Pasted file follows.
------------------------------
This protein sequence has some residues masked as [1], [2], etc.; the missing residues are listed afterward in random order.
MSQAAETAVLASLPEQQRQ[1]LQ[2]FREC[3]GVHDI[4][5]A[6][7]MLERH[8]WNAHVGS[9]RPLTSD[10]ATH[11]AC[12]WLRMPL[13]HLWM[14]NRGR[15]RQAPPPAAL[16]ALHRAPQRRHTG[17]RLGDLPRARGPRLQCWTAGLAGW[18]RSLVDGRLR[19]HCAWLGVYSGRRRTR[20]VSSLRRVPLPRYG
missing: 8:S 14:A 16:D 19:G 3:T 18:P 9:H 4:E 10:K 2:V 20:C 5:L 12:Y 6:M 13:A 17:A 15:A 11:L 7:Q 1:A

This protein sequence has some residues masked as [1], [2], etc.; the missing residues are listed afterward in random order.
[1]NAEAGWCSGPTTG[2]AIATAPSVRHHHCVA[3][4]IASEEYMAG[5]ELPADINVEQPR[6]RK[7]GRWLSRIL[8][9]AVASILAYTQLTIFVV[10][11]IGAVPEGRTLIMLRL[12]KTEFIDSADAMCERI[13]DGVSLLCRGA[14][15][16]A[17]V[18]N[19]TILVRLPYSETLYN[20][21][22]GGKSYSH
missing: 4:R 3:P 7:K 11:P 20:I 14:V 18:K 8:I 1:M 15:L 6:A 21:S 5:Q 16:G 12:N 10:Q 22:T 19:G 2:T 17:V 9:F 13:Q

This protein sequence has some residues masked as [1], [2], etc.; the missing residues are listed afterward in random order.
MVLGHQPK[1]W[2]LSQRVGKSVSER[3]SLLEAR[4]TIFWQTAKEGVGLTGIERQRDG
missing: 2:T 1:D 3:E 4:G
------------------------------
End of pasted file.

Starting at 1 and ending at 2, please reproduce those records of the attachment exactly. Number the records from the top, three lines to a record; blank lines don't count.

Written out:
This protein sequence has some residues masked as [1], [2], etc.; the missing residues are listed afterward in random order.
MSQAAETAVLASLPEQQRQ[1]LQ[2]FREC[3]GVHDI[4][5]A[6][7]MLERH[8]WNAHVGS[9]RPLTSD[10]ATH[11]AC[12]WLRMPL[13]HLWM[14]NRGR[15]RQAPPPAAL[16]ALHRAPQRRHTG[17]RLGDLPRARGPRLQCWTAGLAGW[18]RSLVDGRLR[19]HCAWLGVYSGRRRTR[20]VSSLRRVPLPRYG
missing: 8:S 14:A 16:D 19:G 3:T 18:P 9:H 4:E 10:K 2:V 20:C 5:L 12:Y 6:M 13:A 17:A 15:A 11:L 7:Q 1:A

This protein sequence has some residues masked as [1], [2], etc.; the missing residues are listed afterward in random order.
[1]NAEAGWCSGPTTG[2]AIATAPSVRHHHCVA[3][4]IASEEYMAG[5]ELPADINVEQPR[6]RK[7]GRWLSRIL[8][9]AVASILAYTQLTIFVV[10][11]IGAVPEGRTLIMLRL[12]KTEFIDSADAMCERI[13]DGVSLLCRGA[14][15][16]A[17]V[18]N[19]TILVRLPYSETLYN[20][21][22]GGKSYSH
missing: 4:R 3:P 7:K 11:P 20:I 14:V 18:K 8:I 1:M 15:L 6:A 21:S 5:Q 16:G 12:N 10:Q 22:T 19:G 2:T 17:V 9:F 13:Q